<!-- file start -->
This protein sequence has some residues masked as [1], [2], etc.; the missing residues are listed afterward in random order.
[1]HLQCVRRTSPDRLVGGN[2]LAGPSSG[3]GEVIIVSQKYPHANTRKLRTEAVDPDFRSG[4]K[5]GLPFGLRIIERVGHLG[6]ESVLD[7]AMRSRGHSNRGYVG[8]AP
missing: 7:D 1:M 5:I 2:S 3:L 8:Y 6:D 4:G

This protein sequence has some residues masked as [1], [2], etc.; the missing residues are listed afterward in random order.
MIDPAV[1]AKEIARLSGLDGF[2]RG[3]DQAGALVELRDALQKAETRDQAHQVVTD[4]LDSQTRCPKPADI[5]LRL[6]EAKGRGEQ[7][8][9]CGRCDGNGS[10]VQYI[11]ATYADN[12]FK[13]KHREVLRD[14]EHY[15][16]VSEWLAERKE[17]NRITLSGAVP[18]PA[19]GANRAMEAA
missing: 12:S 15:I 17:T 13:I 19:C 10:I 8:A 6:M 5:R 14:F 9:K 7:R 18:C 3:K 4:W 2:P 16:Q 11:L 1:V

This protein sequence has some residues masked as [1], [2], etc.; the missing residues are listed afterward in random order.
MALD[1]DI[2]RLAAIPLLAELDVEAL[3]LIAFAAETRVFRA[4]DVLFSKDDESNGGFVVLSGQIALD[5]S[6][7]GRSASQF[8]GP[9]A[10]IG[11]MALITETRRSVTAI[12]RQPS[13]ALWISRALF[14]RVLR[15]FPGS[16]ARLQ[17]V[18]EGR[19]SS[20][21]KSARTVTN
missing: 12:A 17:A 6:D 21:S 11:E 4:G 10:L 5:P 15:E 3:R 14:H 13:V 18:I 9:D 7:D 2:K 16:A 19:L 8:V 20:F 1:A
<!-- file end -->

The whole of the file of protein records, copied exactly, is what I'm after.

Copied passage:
This protein sequence has some residues masked as [1], [2], etc.; the missing residues are listed afterward in random order.
[1]HLQCVRRTSPDRLVGGN[2]LAGPSSG[3]GEVIIVSQKYPHANTRKLRTEAVDPDFRSG[4]K[5]GLPFGLRIIERVGHLG[6]ESVLD[7]AMRSRGHSNRGYVG[8]AP
missing: 7:D 1:M 5:I 2:S 3:L 8:Y 6:D 4:G

This protein sequence has some residues masked as [1], [2], etc.; the missing residues are listed afterward in random order.
MIDPAV[1]AKEIARLSGLDGF[2]RG[3]DQAGALVELRDALQKAETRDQAHQVVTD[4]LDSQTRCPKPADI[5]LRL[6]EAKGRGEQ[7][8][9]CGRCDGNGS[10]VQYI[11]ATYADN[12]FK[13]KHREVLRD[14]EHY[15][16]VSEWLAERKE[17]NRITLSGAVP[18]PA[19]GANRAMEAA
missing: 12:S 15:I 17:T 13:I 19:C 10:I 8:A 6:M 5:R 14:F 9:K 7:R 18:C 3:K 4:W 2:P 16:Q 11:L 1:V

This protein sequence has some residues masked as [1], [2], etc.; the missing residues are listed afterward in random order.
MALD[1]DI[2]RLAAIPLLAELDVEAL[3]LIAFAAETRVFRA[4]DVLFSKDDESNGGFVVLSGQIALD[5]S[6][7]GRSASQF[8]GP[9]A[10]IG[11]MALITETRRSVTAI[12]RQPS[13]ALWISRALF[14]RVLR[15]FPGS[16]ARLQ[17]V[18]EGR[19]SS[20][21]KSARTVTN
missing: 12:A 17:A 6:D 21:S 11:E 4:G 10:L 5:P 15:E 3:R 14:H 13:V 18:I 9:D 7:D 2:K 16:A 19:L 8:V 20:F 1:A